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My gluten-free guide to Europe

The baskets are wicker and gluten free.

Europe – a foodie’s heaven. This beautiful continent is synonymous with French pastries, Austrian Schnitzels and of course everyone’s favourite Italian Pizza and Pasta dishes. For most people, this is like dying and going to heaven, but for anyone with Coeliac Disease, or any form of Gluten Sensitivity, this sounds like Hell on Earth.

However, though figuring out what you can and can’t eat in a foreign country can initially be daunting, it is possible to travel around Europe and eat like royalty, without feeling like you are missing out. Here’s how I mastered my gluten-free travels…

Always carry a snack with you

About half way through my European adventure, I was visiting Italy. I had become complacent, getting so used to easily being able to find Gluten Free food. However, the day we visited Rome and Vatican City – the day we did the most walking – was the day that I missed out on breakfast and lunch because I could not find a single Gluten Free food item in the area we were visiting. By dinner time, I was about ready to pass out from not eating all day, and may have suffered from a minor case of being hangry. The lesson I learnt that day was to make sure that I always had at least one small snack with me, in case this happened again.

Gluten free snacks can be found pretty much everywhere in Europe, from supermarkets to vending machines at the train station. If you are in Italy, you will also find that most pharmacies carry Gluten Free snacks. Hopefully you will never need to pull out your emergency snack, but you can guarantee that if you don’t have something with you, then that will be the day you have to walk for miles to find something that you can eat.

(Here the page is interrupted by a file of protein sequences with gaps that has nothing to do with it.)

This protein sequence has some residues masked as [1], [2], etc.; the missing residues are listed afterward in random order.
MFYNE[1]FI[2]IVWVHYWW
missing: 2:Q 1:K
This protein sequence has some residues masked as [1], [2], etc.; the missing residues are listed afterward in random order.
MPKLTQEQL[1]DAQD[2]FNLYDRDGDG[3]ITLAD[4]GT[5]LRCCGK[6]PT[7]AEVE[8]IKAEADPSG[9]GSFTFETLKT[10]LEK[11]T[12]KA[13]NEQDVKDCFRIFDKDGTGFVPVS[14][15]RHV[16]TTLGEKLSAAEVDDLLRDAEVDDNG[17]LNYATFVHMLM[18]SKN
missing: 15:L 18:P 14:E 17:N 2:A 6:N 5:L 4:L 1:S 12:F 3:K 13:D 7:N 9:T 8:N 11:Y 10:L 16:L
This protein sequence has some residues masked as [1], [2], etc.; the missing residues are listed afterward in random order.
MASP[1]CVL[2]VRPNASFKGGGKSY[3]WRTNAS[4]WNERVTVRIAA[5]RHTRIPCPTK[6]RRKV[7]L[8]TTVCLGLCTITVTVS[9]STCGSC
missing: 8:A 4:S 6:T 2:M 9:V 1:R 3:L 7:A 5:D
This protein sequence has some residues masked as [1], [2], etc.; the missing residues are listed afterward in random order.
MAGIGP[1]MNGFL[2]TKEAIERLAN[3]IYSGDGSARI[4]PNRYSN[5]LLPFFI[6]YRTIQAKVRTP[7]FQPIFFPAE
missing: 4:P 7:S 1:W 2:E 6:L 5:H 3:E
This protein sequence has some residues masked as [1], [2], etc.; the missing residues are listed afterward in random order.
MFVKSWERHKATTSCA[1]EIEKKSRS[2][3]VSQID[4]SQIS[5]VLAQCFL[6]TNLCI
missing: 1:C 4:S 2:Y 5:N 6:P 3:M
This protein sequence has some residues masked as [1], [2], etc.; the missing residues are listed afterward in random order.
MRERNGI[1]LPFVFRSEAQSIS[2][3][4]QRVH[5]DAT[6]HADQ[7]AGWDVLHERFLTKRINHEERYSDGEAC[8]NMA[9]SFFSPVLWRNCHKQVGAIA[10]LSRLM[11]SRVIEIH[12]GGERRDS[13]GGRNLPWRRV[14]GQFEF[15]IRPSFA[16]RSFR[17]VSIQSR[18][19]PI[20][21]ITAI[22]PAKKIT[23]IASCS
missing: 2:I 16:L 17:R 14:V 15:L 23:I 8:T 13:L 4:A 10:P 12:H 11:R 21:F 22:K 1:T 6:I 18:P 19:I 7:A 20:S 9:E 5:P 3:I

Don’t expect everybody to know what Gluten is

You could be the most prepared person on Earth, fluent in every language in the world, but there will still be people who do not understand what ‘gluten’ is. I found that the further East I went, into central and Eastern Europe, the less likely it was for people to understand what I was saying. Instead of saying that you are gluten intolerant, try being specific and say that you are allergic to wheat, barley and rye.

A gluten-free charcuterie board with assorted cuts of meat and dairy-free cheese options.

Most places have English menus

One of my biggest fears before travelling to Europe was that I would not be able to guess what I was ordering because it would all be written in a language I didn’t understand. The good news is that most places, particularly in Western Europe, either have an English translation of the menu underneath each dish, or a separate English menu. Bonus points for the fact that most menus also have a symbol next to the dishes that are gluten free or vegetarian, so it’s just like ordering food back home!

The building is orange.

Enjoy Amazing Gluten Free food

I was once told by a friend that “Gluten is the thing that makes food taste good.” Well, this may appear to be true from the outside but I will let you in on a little secret – Gluten Free versions of the famous gluten heavy food can be just as good, if not better than the original! One of my favourite meals on the trip was my pasta dish in Florence, and it was entirely Gluten Free.

Europeans do an amazing job at creating some of the tastiest dishes in the world – sans Gluten. So even though your friends may feel sorry for you because you can’t eat every item on the menu, don’t fall into the trap of feeling sorry for yourself. Just because your meal may be slightly different to everyone else’s, it doesn’t mean that you won’t enjoy it. Europe is home to some amazing Gluten Free food; you just have to be wiling to embrace it.




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